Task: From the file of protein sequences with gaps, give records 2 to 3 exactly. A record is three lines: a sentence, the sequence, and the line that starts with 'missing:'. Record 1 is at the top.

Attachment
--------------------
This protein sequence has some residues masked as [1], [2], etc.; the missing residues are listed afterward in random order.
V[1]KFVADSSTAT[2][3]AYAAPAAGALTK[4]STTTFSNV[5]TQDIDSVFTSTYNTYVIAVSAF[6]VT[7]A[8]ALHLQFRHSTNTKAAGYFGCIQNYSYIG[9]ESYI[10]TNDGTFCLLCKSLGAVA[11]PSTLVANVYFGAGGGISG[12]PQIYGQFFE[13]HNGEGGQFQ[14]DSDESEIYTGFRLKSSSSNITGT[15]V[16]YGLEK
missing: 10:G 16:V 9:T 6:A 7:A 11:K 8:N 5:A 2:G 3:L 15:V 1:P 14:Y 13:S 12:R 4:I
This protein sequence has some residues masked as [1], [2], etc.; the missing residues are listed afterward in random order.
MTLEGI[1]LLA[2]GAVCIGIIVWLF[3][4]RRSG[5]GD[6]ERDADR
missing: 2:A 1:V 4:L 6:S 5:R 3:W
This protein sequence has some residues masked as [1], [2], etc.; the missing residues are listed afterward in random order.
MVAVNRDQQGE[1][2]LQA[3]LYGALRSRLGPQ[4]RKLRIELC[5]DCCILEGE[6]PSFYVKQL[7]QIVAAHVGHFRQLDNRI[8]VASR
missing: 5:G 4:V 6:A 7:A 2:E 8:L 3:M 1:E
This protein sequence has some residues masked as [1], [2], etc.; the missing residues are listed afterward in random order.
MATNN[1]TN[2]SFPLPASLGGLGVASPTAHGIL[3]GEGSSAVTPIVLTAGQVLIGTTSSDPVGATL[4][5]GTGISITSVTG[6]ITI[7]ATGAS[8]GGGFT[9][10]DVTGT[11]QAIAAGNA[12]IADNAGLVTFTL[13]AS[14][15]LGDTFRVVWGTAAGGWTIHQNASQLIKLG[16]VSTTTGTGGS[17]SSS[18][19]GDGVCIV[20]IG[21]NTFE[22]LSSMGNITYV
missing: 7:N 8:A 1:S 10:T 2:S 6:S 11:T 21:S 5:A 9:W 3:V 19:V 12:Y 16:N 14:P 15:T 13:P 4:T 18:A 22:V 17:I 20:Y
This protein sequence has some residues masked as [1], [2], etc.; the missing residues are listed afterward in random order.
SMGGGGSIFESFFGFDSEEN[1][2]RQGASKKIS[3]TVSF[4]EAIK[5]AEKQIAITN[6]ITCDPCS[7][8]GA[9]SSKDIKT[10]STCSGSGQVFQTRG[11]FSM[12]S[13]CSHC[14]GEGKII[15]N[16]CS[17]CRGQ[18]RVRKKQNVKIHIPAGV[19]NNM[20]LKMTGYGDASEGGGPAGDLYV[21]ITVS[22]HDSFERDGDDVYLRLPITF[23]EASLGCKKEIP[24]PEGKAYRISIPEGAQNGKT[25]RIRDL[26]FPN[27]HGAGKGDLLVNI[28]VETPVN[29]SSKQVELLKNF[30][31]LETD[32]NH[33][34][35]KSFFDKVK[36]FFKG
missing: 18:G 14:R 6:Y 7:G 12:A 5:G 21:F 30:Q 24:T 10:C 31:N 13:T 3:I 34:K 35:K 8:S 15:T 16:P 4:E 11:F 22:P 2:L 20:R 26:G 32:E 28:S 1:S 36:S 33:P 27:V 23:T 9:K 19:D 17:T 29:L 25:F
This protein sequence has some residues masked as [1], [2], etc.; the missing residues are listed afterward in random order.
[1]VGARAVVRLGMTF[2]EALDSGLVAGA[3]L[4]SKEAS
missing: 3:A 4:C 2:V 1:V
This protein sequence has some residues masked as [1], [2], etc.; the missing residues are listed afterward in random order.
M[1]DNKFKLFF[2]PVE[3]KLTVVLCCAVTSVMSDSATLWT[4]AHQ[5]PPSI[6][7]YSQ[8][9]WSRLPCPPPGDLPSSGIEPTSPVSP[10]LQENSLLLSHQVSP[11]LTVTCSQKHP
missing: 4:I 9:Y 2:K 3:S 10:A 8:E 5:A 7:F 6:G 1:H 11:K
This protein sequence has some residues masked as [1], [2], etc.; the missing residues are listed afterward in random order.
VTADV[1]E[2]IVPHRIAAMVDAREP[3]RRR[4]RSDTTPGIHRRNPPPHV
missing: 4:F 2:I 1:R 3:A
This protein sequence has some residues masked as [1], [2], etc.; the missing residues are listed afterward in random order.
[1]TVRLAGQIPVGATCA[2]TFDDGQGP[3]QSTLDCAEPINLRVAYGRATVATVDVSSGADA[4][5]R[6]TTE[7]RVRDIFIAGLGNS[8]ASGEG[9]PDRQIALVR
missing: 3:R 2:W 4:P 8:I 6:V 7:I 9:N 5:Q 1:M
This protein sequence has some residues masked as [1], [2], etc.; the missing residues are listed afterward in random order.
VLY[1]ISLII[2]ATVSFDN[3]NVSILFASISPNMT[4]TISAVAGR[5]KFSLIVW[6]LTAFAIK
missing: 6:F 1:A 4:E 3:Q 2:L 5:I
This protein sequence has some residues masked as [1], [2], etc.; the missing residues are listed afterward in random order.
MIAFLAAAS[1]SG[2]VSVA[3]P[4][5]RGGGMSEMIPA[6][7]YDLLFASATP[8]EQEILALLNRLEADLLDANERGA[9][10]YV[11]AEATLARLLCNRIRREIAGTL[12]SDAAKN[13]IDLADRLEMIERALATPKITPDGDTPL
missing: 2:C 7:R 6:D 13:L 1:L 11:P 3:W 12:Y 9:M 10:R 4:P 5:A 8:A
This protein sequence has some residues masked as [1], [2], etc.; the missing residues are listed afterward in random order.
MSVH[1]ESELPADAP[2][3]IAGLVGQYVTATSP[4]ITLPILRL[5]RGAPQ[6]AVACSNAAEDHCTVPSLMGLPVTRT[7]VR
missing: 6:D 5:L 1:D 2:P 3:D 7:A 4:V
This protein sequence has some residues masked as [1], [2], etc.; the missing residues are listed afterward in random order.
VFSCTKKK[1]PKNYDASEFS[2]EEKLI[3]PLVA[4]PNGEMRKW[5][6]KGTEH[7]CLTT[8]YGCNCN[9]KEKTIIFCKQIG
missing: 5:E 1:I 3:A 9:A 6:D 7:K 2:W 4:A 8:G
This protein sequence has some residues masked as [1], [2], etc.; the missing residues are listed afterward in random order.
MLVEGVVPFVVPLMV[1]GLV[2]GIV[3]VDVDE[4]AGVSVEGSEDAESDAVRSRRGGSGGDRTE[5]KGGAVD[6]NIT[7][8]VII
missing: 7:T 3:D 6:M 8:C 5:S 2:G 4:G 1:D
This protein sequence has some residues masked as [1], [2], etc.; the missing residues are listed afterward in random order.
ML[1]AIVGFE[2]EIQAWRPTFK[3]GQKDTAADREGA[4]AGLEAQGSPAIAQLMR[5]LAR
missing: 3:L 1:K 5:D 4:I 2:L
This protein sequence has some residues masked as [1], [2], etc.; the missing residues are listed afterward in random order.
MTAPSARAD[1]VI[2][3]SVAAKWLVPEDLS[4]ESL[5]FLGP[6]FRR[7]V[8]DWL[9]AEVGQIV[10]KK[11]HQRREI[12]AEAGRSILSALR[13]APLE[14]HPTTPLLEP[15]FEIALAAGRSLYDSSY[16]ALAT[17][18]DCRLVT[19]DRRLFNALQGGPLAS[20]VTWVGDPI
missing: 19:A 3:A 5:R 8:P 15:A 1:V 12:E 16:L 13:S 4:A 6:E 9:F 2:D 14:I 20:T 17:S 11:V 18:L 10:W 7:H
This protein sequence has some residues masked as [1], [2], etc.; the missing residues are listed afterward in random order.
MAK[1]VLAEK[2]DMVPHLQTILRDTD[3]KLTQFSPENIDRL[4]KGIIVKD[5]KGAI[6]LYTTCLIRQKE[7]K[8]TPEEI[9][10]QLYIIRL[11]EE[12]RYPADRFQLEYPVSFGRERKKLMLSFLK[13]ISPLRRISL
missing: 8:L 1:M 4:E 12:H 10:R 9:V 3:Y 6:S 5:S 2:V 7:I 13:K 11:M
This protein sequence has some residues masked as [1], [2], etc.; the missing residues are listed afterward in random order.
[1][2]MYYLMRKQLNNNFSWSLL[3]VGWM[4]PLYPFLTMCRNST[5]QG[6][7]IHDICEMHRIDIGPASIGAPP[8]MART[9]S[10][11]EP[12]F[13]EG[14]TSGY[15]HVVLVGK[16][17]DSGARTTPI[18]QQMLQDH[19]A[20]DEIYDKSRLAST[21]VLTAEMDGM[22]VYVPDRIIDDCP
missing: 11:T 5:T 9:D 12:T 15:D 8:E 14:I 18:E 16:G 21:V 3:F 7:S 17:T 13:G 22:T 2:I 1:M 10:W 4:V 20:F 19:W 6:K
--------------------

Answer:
This protein sequence has some residues masked as [1], [2], etc.; the missing residues are listed afterward in random order.
MTLEGI[1]LLA[2]GAVCIGIIVWLF[3][4]RRSG[5]GD[6]ERDADR
missing: 2:A 1:V 4:L 6:S 5:R 3:W
This protein sequence has some residues masked as [1], [2], etc.; the missing residues are listed afterward in random order.
MVAVNRDQQGE[1][2]LQA[3]LYGALRSRLGPQ[4]RKLRIELC[5]DCCILEGE[6]PSFYVKQL[7]QIVAAHVGHFRQLDNRI[8]VASR
missing: 5:G 4:V 6:A 7:A 2:E 8:L 3:M 1:E